DETROIT – They’re the words that can drive parents crazy: “I’m bored.” But believe it or not, experts said a little boredom can be good for children.
If your children don’t have something to do, does that mean they are either fighting, whining or destroying something? But with children home 24/7, boredom isn’t necessarily a bad thing.
“The first two weeks were whining every single day,” Jeeyoung, a mother of three, said. “An hour into the day, ‘I’m so bored.‘”
Jeeyoung is a Metro Detroit mother of three young boys. She said when the stopped coming up with ways to try to entertain them, the whining also stopped.
“I got to a point where I’ve literally had to ignore them,” she said. “I want to encourage parents to be OK with letting them figure it out. They really do, and it’s not me bragging. It’s not bragging about kids, like literally when they’re constantly fed activity after activity. I feel like that creates this sense of mom’s or dad’s need to constantly be entertaining them.”
Dr. Donna Rockwell, a clinical psychologist, agrees. She said a little boredom can go a long way.
“We need to understand that this is a time where all of us can learn how to be the best team possible, where we can learn how to care for one another and ourselves,” Rockwell said. “We’re really doing our children a disservice by doing everything for them and expecting that we should be doing that.”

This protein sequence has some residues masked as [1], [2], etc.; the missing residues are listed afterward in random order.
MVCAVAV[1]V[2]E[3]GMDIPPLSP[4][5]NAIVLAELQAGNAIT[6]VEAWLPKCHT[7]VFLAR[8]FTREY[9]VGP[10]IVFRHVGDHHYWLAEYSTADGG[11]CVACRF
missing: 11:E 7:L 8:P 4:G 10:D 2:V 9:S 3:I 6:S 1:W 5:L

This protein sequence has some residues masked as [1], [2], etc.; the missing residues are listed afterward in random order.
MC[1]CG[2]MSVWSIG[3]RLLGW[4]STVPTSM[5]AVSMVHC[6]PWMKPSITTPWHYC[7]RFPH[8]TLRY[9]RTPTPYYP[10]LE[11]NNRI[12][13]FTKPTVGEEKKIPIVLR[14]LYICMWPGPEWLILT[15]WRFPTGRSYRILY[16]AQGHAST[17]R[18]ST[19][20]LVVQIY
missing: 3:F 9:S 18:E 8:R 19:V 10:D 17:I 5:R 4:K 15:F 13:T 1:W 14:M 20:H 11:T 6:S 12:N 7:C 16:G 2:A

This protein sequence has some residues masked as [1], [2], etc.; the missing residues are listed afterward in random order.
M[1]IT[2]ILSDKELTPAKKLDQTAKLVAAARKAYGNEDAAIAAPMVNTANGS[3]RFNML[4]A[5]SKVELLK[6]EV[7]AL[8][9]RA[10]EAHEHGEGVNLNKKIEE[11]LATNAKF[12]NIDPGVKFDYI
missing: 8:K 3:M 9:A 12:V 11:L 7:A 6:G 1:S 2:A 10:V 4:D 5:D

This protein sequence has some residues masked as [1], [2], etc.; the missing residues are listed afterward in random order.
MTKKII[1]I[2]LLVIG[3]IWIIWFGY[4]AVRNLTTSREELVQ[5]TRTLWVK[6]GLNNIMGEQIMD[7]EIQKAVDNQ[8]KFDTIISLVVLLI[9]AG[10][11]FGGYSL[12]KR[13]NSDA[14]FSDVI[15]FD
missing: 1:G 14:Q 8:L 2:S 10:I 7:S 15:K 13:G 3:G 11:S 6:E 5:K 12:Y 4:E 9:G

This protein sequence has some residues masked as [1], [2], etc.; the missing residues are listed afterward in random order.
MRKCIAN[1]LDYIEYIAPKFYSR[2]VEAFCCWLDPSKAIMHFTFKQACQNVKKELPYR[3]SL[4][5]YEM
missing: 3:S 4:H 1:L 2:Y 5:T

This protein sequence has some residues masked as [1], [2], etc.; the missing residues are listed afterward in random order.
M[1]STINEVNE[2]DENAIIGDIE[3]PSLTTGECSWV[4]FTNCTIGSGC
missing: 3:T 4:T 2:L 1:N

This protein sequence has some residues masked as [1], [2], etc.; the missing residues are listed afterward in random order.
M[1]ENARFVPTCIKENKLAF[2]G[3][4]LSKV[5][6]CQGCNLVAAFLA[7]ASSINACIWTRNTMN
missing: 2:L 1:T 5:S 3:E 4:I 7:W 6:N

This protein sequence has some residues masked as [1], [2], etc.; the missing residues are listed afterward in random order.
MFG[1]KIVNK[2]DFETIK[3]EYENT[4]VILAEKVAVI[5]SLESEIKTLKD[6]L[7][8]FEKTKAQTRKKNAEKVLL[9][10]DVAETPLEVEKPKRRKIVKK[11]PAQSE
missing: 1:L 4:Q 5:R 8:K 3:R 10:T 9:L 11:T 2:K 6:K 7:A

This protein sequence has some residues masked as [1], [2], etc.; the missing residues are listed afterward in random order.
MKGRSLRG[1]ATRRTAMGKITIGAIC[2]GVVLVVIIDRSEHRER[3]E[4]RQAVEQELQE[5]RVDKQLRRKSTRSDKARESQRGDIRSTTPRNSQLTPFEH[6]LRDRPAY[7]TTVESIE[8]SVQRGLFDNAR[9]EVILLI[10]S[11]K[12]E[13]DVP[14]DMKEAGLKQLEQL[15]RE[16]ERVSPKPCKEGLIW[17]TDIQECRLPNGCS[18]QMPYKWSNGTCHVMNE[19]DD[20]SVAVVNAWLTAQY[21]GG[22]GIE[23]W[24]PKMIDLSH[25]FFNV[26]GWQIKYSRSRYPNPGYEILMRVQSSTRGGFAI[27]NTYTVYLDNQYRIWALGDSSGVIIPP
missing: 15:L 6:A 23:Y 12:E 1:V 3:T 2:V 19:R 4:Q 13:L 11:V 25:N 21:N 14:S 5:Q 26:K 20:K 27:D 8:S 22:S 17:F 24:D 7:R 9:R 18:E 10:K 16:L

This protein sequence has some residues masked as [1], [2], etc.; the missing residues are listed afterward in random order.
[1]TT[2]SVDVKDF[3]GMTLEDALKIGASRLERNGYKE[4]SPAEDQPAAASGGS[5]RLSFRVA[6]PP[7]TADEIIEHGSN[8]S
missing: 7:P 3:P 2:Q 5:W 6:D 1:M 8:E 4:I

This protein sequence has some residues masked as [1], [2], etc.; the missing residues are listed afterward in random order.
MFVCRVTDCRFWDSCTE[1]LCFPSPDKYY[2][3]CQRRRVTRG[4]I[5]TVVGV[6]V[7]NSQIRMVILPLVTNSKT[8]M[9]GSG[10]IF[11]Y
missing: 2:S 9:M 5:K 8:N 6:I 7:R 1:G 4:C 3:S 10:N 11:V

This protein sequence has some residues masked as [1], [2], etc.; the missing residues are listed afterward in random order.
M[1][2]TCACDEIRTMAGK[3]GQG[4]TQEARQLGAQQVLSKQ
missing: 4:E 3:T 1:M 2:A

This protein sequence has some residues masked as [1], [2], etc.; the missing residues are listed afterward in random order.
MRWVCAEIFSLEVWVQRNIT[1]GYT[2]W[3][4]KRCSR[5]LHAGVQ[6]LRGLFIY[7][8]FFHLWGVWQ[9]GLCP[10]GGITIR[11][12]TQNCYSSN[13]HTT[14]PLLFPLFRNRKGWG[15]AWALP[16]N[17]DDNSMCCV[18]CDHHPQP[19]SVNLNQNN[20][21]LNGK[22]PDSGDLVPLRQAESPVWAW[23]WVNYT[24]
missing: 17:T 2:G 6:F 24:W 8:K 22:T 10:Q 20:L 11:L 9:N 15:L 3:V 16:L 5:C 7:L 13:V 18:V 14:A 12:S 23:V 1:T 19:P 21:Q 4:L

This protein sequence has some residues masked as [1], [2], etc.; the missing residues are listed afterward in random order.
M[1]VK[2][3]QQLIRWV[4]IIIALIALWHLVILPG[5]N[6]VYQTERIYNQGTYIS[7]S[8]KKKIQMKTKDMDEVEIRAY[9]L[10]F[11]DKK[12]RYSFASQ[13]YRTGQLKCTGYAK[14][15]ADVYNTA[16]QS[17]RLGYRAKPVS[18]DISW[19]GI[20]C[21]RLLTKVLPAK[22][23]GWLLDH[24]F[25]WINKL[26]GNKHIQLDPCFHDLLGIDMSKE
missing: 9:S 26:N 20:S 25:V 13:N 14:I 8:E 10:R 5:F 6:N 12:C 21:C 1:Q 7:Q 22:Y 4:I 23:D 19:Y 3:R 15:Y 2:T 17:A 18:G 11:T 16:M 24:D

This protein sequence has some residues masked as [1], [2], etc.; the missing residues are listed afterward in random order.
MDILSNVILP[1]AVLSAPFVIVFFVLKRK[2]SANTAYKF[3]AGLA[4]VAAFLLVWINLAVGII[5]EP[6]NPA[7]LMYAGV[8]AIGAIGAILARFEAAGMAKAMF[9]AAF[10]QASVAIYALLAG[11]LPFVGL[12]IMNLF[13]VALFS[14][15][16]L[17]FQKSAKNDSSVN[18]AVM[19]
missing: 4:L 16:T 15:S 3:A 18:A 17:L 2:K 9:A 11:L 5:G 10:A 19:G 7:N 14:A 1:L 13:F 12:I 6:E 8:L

Rockwell said parents notice it helps to build independence and sparks creativity.
“My 7-year-old came up with, ‘Let’s make a treasure map,‘” Jeeyoung said. “They all grab printer pieces of paper, made a mess of my office in the process, but, you know, sat down, drew up maps and then after they had lunch, they went through the house, destroyed the house, but it was an activity they came up with.”
“If they do know how to take care of themselves, they have a higher self-esteem because they know they can do it,” Rockwell said. “They know they can make it through anything. That’s the most important thing for a child to learn before they leave the home.”
“When I say ignore my kids, obviously it’s just -- I make sure that they’re safe and they’re fed and all of that stuff,” Jeeyoung said. “But I think we can and we should give our kids more credit that they’re able to find their ways of exploring ideas and activities that they come up with.”